Negligent Insiders are just “average” employees doing their jobs. Unfortunately, “to err is human”… which means people can—and do—make mistakes. Sending a misdirected email Sending an email to the wrong person is one of the most common ways a negligent insider can lose control of company data. Indeed, the UK’s Information Commissioner’s Office reports misdirected emails as the number one cause of data breaches.  And according to Tessian platform data, organizations with over 1,000 employees send around 800 misdirected emails every year. We’ve put together 11 Examples of Data Breaches Caused By Misdirected Emails if you want to see how bad this type of Insider Threat can get. Phishing attacks Last year, 66% of organizations worldwide experienced spear phishing attacks. Like all social engineering attacks, phishing involves tricking a person into clicking a link, downloading malware, or taking some other action to compromise a company’s security. A successful phishing attack requires an employee to fall for it. And practically any of your employees could fall for a sophisticated spear phishing attack. Want to know more about this type of Negligent Insider threat? Read Who Are the Most Likely Targets of Spear Phishing Attacks? Physical data loss   Whether it’s a phone, laptop, or a paper file, losing devices or hard-copy data can constitute a data breach. Indeed, in June 2021, a member of the public top-secret British military documents in a “soggy heap” behind a bus stop. Looking for more examples of Insider Threats (both malicious and negligent?) Check out this article: 17 Real-World Examples of Insider Threats How can I protect against Insider Threats? As we’ve seen, common Insider Threats are common. So why is so hard to prevent them? Detecting and preventing Insider Threats is such a challenge because it requires full visibility over your data—including who has access to it. This means fully mapping your company’s data, finding all entry and exit points, and identifying all the employees, contractors, and third parties who have access to it. From there, it comes down to training, monitoring, and security. Training While security awareness training isn’t the only measure you need to take to improve security, it is important. Security awareness training can help you work towards legal compliance, build threat awareness, and foster a security culture among your employees. Looking for resources to help train your employees? Check out this blog with a shareable PDF. Monitoring Insider Threats can be difficult to detect because insiders normally leverage their legitimate access to data. That’s why it’s important to monitor data for signs of potentially suspicious activity. Telltale signs of an insider threat include: Large data or file transfers Multiple failed logins (or other unusual login activity) Incorrect software access requests Machine’s take over Abuse by Service Accounts Email Security The vast majority of data exfiltration attempts, accidental data loss incidents, and phishing attacks take place via email. Therefore, the best action you can take to prevent insider threats is to implement an email security solution. Tessian is a machine learning-powered email security solution that uses anomaly detection, behavioral analysis, and natural language processing to detect data loss. Tessian Enforcer detects data exfiltration attempts and non-compliant emails Tessian Guardian detects misdirected emails and misattached files Tessian Defender detects and prevents spear phishing attacks How does Tessian detect and prevent Insider Threats? Tessian’s machine learning algorithms analyze your company’s email data. The software learns every employee’s normal communication patterns and maps their trusted email relationships — both inside and outside your organization. Tessian inspects the content and metadata of inbound emails for any signals suggestive of phishing—like suspicious payloads, geophysical locations, IP addresses, email clients—or data exfiltration—like anomalous attachments, content, or sending patterns. Once it detects a threat, Tessian alerts employees and administrators with clear, concise, contextual warnings that reinforce security awareness training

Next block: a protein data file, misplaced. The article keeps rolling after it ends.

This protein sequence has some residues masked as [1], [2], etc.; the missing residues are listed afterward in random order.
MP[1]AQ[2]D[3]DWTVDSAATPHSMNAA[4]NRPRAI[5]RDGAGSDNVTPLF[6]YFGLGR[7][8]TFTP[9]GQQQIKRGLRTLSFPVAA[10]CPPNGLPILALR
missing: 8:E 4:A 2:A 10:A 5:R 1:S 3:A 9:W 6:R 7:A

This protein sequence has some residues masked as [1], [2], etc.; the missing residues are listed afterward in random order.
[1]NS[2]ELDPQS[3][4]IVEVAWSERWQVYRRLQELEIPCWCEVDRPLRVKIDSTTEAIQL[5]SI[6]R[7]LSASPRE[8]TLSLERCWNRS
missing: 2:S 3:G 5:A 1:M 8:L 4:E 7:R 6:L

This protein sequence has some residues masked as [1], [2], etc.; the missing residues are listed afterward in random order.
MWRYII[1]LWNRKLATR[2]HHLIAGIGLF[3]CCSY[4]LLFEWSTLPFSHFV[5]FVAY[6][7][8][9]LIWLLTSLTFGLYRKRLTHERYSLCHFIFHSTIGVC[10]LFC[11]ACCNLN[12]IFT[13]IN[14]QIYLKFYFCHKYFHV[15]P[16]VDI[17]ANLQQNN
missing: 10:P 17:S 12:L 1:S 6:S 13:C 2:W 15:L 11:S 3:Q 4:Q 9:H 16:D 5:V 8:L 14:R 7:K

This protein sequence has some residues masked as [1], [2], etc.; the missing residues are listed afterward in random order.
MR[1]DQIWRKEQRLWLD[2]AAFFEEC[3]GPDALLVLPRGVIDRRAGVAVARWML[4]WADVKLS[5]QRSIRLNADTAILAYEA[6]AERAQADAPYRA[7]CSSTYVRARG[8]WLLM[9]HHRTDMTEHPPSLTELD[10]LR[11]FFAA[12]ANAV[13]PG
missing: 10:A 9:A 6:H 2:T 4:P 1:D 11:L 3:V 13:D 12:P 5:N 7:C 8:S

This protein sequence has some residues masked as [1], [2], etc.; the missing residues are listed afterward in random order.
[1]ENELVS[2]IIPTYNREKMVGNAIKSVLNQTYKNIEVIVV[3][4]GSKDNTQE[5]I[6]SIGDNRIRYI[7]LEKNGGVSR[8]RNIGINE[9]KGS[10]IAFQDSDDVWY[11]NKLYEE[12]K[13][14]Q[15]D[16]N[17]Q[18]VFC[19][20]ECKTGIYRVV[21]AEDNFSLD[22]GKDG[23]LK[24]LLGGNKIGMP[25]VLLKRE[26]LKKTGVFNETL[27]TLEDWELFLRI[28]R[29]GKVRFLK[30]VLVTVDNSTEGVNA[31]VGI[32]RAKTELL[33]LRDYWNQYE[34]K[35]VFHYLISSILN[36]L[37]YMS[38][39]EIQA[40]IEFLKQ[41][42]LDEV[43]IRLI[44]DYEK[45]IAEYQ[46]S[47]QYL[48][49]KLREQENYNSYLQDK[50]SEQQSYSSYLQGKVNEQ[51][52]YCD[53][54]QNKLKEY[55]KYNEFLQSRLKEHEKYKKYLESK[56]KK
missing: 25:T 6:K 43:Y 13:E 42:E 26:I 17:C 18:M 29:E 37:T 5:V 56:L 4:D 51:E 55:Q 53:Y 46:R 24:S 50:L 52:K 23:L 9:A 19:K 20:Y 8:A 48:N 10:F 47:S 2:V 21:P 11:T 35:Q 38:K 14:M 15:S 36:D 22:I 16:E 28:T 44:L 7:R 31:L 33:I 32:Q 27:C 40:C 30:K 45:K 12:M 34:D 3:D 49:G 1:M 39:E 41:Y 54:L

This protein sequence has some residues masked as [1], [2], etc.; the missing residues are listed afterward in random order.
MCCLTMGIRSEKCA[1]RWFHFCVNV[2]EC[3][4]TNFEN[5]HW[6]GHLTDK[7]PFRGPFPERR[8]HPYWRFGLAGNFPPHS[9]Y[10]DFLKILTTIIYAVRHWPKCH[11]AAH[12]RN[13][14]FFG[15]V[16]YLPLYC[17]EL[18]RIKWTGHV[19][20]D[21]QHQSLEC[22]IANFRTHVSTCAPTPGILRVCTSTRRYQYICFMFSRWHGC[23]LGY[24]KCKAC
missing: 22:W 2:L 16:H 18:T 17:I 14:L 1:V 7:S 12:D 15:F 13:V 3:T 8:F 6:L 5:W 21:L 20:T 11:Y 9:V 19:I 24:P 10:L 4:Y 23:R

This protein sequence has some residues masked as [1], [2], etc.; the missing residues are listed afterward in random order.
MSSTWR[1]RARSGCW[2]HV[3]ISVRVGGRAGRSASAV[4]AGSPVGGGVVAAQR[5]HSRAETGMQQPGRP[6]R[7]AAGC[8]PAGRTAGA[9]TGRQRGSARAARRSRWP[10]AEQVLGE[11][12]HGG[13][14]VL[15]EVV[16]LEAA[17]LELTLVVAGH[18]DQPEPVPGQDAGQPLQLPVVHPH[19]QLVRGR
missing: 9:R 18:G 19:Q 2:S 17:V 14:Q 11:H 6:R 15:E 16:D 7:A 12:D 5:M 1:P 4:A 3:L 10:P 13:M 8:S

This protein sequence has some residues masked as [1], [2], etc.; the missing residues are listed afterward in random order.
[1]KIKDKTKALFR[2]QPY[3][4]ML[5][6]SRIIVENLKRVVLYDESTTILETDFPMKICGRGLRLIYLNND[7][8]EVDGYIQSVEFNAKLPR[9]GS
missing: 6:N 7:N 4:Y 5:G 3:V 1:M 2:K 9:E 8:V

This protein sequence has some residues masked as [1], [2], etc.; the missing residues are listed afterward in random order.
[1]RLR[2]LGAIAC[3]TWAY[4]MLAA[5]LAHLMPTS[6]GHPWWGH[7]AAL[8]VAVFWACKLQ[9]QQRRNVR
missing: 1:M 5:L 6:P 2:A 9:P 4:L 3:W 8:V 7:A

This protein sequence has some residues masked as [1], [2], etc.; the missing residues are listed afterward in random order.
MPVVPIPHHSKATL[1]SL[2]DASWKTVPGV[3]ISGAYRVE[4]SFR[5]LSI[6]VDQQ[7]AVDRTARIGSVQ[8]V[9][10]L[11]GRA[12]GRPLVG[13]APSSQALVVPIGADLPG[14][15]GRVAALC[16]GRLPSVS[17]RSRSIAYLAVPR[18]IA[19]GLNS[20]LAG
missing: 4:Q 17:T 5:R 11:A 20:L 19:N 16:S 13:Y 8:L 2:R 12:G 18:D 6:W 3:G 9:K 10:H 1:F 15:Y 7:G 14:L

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Who Are the Most Likely Targets of Spear Phishing Attacks?